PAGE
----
The problem of the formation and evolution of clusters of galaxies has been one of the crucial topics of the last years (see e.g. Ryden & Gunn 1987, Colafrancesco et al. 1989, Antonuccio-Delogu 1992, Kaiser 1993, Colafrancesco & Vittorio 1993, Croft & Efstathiou 1994, Dutta & Spergel 1994, Mosconi et al. 1994, Sutherland & Dalton 1994, Efstathiou 1994 and Colafrancesco et al. 1995). It is well known that the formation of cosmic structures is strictly related to the evolution of the density perturbations: in the present paradigm of structure formation, it is generally assumed that cosmic structures of size R form preferentially around the local maxima of the primordial density field, once it is smoothed on the filtering scale . These linear density fluctuations eventually evolve towards the nonlinear regime under the action of gravitational instability; they detach from the Hubble flow at turn around epoch , given by:
where is the mean background density, z is the redshift and is the mean overdensity within the nonlinear region. After the turn around epoch, the fluctuations start to recollapse when their overdensity defined by
reaches the value .
Since the density field depends on the power spectrum, which in turn depends on the matter that dominates the universe, the mean characteristics of the cosmic structures depend on the assumed model. In this context the most successful model is the biased Cold Dark Matter (hereafter CDM) (see e.g. Kolb & Turner 1990; Peebles 1993; Liddle & Lyth 1993) based on a scale invariant spectrum of density fluctuations growing under gravitational instability. In such a scenario the formation of the structures occurs through a "bottom up " mechanism. A simple model that describes the collapse of a density perturbation is that by Gunn & Gott (1972, hereafter GG72). The main assumptions of this model are: (a) the symmetry of the collapse is spherical; (b) the matter distribution is uniform in that region of space where the density exceeds the background density; (c) no tidal interaction exists with the external density perturbations and (d) there is no substructure (collapsed objects having sizes less than that of main perturbation).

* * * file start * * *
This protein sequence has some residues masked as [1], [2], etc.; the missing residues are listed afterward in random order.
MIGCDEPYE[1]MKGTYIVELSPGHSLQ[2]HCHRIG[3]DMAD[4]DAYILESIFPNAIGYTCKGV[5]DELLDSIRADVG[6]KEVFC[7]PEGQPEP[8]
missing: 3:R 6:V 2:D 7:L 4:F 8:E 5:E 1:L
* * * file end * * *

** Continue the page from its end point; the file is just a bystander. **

Point (d) is in contradiction to the predictions of CDM models. It is well known that in a CDM Universe, an abundant production of substructures during the evolution of the fluctuations is predicted.
The problem of the substructures in a CDM Universe
and its consequences for structure formation have been widely studied
in previous papers (see e.g. Antonuccio-Delogu 1992, hereafter
A92; Antonuccio-Delogu & Atrio-Barandela 1992,
hereafter AA92; Antonuccio-Delogu & Colafrancesco
1994, hereafter AC94, Del Popolo et al. 1996, Gambera
1997 and Del Popolo & Gambera 1997 hereafter DG97).
Being a rather recent topic in cosmology much work still has to be
since the graininess of mass distribution in the system induces
dynamical friction that introduces a frictional force term.
where is the critical density at a time and is the average density inside at . The equation of motion of a shell of baryonic matter in presence of dynamical friction (Kandrup 1980, hereafter K80; Kashlinsky 1986 and AC94), using the dimensionless time variable , can be written in the form:
where is the overdensity within , is the coefficient of dynamical friction and is the expansion parameter of the shell (see GG72 Eq. 6), that can be written as:
(K80), where is the average
"duration" of a random force impulse of magnitude F,
is the probability distribution of stochastic
force (which for a clustered system is given in Eq. 37 of
In Sect. 4 we give a semi-analytical relation that links the dynamical friction coefficient with the parameters on which it depends:
Linking these two relations we also find the dependence of the dimensionless collapse time on the parameters used:
In Sect. 5 we give a semi-analytical relation between and and :
Finally, in Sect. 6 we summarize our results and comment on their possible implications.
© European Southern Observatory (ESO) 1998
Online publication: May 15, 1998